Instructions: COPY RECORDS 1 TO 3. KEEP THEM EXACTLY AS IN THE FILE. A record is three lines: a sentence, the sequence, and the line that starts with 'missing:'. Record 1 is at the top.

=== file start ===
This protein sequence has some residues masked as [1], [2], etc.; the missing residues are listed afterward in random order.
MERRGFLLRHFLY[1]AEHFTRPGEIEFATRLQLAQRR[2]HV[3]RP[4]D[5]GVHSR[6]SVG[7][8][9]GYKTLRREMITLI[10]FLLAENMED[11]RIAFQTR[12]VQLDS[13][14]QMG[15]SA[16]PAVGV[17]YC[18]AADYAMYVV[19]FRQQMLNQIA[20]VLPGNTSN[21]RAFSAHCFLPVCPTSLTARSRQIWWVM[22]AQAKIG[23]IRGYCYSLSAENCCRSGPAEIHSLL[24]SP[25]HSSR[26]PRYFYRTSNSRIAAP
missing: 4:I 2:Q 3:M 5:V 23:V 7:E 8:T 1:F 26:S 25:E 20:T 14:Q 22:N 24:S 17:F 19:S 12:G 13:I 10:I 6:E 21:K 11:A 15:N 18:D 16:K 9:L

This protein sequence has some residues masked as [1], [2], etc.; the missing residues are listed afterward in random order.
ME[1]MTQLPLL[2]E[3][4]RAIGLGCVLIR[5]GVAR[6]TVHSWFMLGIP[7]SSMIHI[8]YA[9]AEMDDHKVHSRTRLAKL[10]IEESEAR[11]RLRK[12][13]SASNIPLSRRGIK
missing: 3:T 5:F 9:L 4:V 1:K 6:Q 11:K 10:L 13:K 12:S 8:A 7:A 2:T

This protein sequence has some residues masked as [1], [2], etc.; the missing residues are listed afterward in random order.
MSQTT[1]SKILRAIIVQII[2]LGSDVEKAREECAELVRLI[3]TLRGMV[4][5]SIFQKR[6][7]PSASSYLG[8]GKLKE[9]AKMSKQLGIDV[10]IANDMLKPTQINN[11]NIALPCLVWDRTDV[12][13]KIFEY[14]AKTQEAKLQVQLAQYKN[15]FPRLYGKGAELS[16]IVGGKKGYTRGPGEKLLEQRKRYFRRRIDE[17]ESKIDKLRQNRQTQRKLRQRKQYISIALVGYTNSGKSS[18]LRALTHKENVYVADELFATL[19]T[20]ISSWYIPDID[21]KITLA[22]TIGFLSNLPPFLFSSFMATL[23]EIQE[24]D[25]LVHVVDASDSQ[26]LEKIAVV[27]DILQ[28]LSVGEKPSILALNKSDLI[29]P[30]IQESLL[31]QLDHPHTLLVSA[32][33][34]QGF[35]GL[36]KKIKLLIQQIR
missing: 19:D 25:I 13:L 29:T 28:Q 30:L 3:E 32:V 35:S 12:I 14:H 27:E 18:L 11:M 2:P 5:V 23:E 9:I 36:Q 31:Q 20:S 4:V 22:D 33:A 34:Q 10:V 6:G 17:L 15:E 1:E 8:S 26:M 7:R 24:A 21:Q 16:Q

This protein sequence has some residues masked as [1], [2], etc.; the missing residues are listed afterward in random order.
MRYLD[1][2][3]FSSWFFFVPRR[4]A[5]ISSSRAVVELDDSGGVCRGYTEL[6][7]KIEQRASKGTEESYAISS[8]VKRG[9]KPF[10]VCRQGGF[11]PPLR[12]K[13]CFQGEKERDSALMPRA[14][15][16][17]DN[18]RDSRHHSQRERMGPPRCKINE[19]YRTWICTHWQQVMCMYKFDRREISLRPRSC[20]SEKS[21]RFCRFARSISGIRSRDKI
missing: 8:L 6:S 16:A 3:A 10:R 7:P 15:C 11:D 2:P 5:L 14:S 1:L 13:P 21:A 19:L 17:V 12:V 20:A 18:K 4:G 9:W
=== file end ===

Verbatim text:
This protein sequence has some residues masked as [1], [2], etc.; the missing residues are listed afterward in random order.
MERRGFLLRHFLY[1]AEHFTRPGEIEFATRLQLAQRR[2]HV[3]RP[4]D[5]GVHSR[6]SVG[7][8][9]GYKTLRREMITLI[10]FLLAENMED[11]RIAFQTR[12]VQLDS[13][14]QMG[15]SA[16]PAVGV[17]YC[18]AADYAMYVV[19]FRQQMLNQIA[20]VLPGNTSN[21]RAFSAHCFLPVCPTSLTARSRQIWWVM[22]AQAKIG[23]IRGYCYSLSAENCCRSGPAEIHSLL[24]SP[25]HSSR[26]PRYFYRTSNSRIAAP
missing: 4:I 2:Q 3:M 5:V 23:V 7:E 8:T 1:F 26:S 25:E 20:T 14:Q 22:N 24:S 17:F 19:S 12:G 13:I 10:I 6:E 21:K 11:A 15:N 18:D 16:K 9:L

This protein sequence has some residues masked as [1], [2], etc.; the missing residues are listed afterward in random order.
ME[1]MTQLPLL[2]E[3][4]RAIGLGCVLIR[5]GVAR[6]TVHSWFMLGIP[7]SSMIHI[8]YA[9]AEMDDHKVHSRTRLAKL[10]IEESEAR[11]RLRK[12][13]SASNIPLSRRGIK
missing: 3:T 5:F 9:L 4:V 1:K 6:Q 11:K 10:L 13:K 12:S 8:A 7:A 2:T

This protein sequence has some residues masked as [1], [2], etc.; the missing residues are listed afterward in random order.
MSQTT[1]SKILRAIIVQII[2]LGSDVEKAREECAELVRLI[3]TLRGMV[4][5]SIFQKR[6][7]PSASSYLG[8]GKLKE[9]AKMSKQLGIDV[10]IANDMLKPTQINN[11]NIALPCLVWDRTDV[12][13]KIFEY[14]AKTQEAKLQVQLAQYKN[15]FPRLYGKGAELS[16]IVGGKKGYTRGPGEKLLEQRKRYFRRRIDE[17]ESKIDKLRQNRQTQRKLRQRKQYISIALVGYTNSGKSS[18]LRALTHKENVYVADELFATL[19]T[20]ISSWYIPDID[21]KITLA[22]TIGFLSNLPPFLFSSFMATL[23]EIQE[24]D[25]LVHVVDASDSQ[26]LEKIAVV[27]DILQ[28]LSVGEKPSILALNKSDLI[29]P[30]IQESLL[31]QLDHPHTLLVSA[32][33][34]QGF[35]GL[36]KKIKLLIQQIR
missing: 19:D 25:I 13:L 29:T 28:Q 30:L 3:E 32:V 35:S 12:I 14:H 27:E 18:L 11:M 2:P 5:V 23:E 9:I 36:Q 31:Q 20:S 4:V 22:D 33:A 34:Q 10:V 6:G 17:L 15:E 1:E 8:S 26:M 7:R 24:A 21:Q 16:Q